How to better track the movement of robots
Pop culture predicts a wide array of robots to aid humans, from the Jetsons' housekeeper, Rosie to the adorable (and helpful) R2-D2 and BB-8 in the Star Wars universe. They may not yet be capable of washing dishes or smuggling holograms, but the robots of our time are getting better at moving.
Prof. Mou Chen at the Nanjing University of Aeronautics and Astronautics has proposed a method to better control the tracking of self-balancing mobile robots. He published his proposal in IEEE/CAA Journal of Automatica Sinica (JAS), a joint publication of the IEEE and the Chinese Association of Automation.
According the Chen, the sliding mode control technique is the most commonly used way to regulate the behavior of a robot. This technique pulls information from the nonlinear system, which can behave differently depending on varying factors including time. The algorithm organizes the information into a representation of the robot's normal behavior.
"Although different [sliding mode control] schemes have been extensively studied in the practical systems, it needs to be further developed for the self-balancing robot," Chen wrote.
Chen also noted that the dynamic information of a variable called the unknown disturbance should be fully utilized. In order to better understand the unknown disturbance—which could be any number of things, such as skidding or slipping—scientists introduced a disturbance observer into the sliding mode control technique. This mathematically determines the value of an unknown disturbance, allowing the sliding mode control method to adjust and keep the robot behaving normally.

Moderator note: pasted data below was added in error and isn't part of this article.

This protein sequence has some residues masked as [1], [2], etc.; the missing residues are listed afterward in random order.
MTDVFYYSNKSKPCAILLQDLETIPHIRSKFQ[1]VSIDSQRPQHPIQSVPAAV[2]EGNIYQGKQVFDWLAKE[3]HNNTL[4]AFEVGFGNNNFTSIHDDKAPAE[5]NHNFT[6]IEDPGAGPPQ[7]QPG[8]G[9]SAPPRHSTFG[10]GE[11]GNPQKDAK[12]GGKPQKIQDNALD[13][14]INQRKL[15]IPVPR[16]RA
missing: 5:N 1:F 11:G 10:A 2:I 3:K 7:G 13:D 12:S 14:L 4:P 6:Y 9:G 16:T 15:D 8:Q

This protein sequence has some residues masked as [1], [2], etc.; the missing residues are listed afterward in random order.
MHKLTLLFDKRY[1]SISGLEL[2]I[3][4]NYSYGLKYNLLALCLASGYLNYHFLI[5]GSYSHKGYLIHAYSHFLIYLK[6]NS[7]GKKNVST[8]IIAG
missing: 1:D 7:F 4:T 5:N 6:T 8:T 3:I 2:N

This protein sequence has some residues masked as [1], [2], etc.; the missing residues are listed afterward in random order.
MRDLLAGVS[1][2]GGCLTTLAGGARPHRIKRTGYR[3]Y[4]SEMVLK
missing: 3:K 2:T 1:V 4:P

The disturbance observer tracking control scheme requires improvement, though, according to Chen. His proposed method is a refined version of the previously developed disturbance observer controller.
"By using the output of the nonlinear disturbance observer, the tracking control scheme has been designed using the sliding mode technique to guarantee that all the closed-loop signals are ultimately uniformly bounded," Chen wrote. The robot, no matter the disturbance, should still end up moving in the desired trajectory.
Chen tested his algorithm with the parameters of a self-balancing mobile robot produced by Googol Technology Consulting, Inc., a China-based company specializing in research and development of controller-based systems.
"The simulation results have shown that a good tracking performance has been achieved," wrote Chen. "In future work, the experimental study will be done for the self-balancing mobile robot."